The reviews kicked off with a notice inviting submissions by August 2014 so there was some stirring at the time in the Department of Justice. 

It is still listed on the Justice website as a Current review, confirmed by the Information Commissioner who in her 2014-15 Annual Report on the operation of the GIPA act refers to
"the current statutory review (providing an opportunity) to identify the aspects of the statute that are effective and aspects that could be improved. Significantly, IPC submissions have highlighted the interaction of the GIPA Act with other NSW law including the Public Interest Disclosures Act 1994…."
The report continues
"Public participation is integral to Open Government and the GIPA Act provides mechanisms to support citizen participation and engagement with agencies. Under the GIPA Act, the Information Commissioner has powers to support NSW citizens’ participation in the development of policies and service delivery by government. The IPC will collaborate with NSW citizens and agencies to promote public participation and assist agencies in achieving success in their engagement with NSW citizens." 
The review of the GIPA act was the opportunity to showcase public participation in the development of policy concerning open transparent government and in improving access to information as a government service.

But alas public participation was limited to a brief opportunity to lodge a submission by 29 August 2014. 

No issues paper, no discussion paper, no survey of users of the act, no forum for discussion and debate of issues raised in submissions, and no testing and building on ideas.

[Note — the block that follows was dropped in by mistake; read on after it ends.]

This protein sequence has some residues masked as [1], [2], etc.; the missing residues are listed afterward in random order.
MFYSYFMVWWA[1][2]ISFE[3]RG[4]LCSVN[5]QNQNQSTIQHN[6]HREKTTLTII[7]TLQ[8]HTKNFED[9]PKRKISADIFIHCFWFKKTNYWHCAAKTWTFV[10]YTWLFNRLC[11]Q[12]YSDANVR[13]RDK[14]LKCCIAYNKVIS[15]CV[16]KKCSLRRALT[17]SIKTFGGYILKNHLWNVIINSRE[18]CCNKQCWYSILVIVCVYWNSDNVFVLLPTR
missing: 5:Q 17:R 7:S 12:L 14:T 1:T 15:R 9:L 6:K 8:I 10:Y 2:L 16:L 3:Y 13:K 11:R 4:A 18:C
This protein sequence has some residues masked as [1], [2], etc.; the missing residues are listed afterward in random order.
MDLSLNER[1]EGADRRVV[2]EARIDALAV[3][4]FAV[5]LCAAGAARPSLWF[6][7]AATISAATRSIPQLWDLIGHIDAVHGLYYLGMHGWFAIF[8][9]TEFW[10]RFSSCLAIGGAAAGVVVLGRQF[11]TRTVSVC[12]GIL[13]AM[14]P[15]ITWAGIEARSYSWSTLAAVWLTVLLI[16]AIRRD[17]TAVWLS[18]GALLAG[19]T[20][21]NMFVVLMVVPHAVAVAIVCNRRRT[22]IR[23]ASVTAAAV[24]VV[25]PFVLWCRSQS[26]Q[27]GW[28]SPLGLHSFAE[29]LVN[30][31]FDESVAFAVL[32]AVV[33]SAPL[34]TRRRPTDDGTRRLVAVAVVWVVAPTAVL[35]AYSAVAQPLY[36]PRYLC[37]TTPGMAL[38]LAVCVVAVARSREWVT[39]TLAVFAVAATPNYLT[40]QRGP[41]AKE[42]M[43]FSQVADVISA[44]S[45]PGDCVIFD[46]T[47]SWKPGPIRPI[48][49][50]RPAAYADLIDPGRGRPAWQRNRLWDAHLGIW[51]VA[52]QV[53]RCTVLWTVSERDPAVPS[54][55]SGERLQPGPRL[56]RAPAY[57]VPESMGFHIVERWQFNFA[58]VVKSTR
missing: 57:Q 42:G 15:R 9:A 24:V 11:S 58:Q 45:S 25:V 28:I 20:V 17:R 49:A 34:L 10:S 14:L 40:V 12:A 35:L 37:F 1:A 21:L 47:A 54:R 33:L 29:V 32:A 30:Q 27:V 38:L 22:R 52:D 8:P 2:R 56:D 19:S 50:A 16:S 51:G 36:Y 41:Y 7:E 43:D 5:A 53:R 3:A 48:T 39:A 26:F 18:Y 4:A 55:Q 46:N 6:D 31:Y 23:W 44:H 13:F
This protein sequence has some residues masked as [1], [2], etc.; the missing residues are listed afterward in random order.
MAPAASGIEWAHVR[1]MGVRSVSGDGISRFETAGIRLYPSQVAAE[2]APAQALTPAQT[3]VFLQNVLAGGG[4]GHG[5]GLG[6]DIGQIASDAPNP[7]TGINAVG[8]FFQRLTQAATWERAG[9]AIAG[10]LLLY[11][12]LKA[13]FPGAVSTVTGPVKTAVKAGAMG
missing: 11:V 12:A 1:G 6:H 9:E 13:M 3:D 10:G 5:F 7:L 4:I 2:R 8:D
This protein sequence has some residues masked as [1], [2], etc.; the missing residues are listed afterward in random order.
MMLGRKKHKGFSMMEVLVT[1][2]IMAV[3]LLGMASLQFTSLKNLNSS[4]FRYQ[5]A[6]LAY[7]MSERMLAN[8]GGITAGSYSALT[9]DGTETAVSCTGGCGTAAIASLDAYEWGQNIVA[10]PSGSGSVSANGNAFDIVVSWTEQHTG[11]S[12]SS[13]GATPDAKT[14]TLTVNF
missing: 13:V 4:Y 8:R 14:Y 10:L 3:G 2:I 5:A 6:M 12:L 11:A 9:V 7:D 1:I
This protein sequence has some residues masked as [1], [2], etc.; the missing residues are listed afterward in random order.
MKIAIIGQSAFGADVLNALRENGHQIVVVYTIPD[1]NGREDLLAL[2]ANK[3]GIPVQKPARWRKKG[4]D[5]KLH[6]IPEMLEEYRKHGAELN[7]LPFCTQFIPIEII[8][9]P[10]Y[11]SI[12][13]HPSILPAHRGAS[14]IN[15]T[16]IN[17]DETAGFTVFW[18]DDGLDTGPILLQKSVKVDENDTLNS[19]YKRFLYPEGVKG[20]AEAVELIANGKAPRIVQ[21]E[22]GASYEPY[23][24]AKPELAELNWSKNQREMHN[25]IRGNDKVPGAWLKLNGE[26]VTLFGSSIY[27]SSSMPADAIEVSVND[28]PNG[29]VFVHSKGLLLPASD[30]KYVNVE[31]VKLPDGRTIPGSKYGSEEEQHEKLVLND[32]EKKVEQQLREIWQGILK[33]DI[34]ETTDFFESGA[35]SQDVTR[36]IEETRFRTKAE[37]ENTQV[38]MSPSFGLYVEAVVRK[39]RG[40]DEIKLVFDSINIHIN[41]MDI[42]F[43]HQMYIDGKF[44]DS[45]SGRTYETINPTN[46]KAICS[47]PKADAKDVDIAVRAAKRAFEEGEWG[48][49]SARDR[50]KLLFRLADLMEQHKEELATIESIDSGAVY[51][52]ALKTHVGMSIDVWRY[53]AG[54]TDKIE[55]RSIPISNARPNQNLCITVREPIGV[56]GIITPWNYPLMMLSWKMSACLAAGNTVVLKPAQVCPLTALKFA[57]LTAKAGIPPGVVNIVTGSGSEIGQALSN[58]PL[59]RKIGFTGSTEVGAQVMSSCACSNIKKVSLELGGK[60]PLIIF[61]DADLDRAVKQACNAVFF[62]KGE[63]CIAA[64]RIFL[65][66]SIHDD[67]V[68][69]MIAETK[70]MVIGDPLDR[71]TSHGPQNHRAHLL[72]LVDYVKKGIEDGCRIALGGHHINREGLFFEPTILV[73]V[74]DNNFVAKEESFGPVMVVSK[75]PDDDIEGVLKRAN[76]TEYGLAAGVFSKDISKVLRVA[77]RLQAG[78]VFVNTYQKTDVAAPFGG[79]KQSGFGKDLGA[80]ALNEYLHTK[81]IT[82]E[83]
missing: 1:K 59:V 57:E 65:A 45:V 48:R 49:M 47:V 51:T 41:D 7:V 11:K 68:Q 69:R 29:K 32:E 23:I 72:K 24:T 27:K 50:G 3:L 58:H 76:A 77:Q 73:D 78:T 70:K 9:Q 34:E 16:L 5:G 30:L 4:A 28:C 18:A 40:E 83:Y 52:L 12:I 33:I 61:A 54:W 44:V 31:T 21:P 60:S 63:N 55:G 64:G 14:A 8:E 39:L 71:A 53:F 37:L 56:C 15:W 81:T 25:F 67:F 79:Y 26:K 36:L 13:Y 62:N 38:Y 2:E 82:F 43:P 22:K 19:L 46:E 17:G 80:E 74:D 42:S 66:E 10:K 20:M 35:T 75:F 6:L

Submissions haven't been published to date even those lodged by the Information Commissioner referred to in her report. (My humble contribution here. I didn't receive an acknowledgement let alone a take up on the offer to discuss.)

Sean Nicholls says Premier Mike Baird has a "big chance to prove he really is committed to open government" by plucking the review out of the black hole and getting rid of current nonsense such as the practice still common of requiring FOI applications to be sent by mail accompanied by a cheque or Money Order. (No kidding, and there are plenty more improvements that should be in the frame.)

I'm hoping when something surfaces from Justice that the Premier and his ministers aren't of the 'all wisdom resides' school.
Eva Rinaldi from Sydney

Update:  Justice plowing on, and on and on.....
From a NSW Parliamentary Committee hearing of the Information and Privacy Commission 3 March 2016

Mr PAUL LYNCH: There is meant to have been a review of the Government Information (Public Access) Act, due in 2014.I do not suppose you have any idea what has happened to it?
Ms TYDD: We are in regular contact with the department in relation to the progress of that statutory review. It is a meaningful review from the standpoint of the IPC. We have taken the opportunity to ensure that we provide submissions to that review and the department has continued to accept them.
 The opportunity that has presented itself at office level and direct to that statutory review is also informed by the statutory reports and this year's section 37 report makes specific mention of some of the considerations that could be taken into account in conducting that review. We certainly remain available and supportive of progress in that regard.
Mr PAUL LYNCH: Has anyone given you the slightest
hint about when it will be completed?
Ms TYDD: No, I do not know when it will be completed.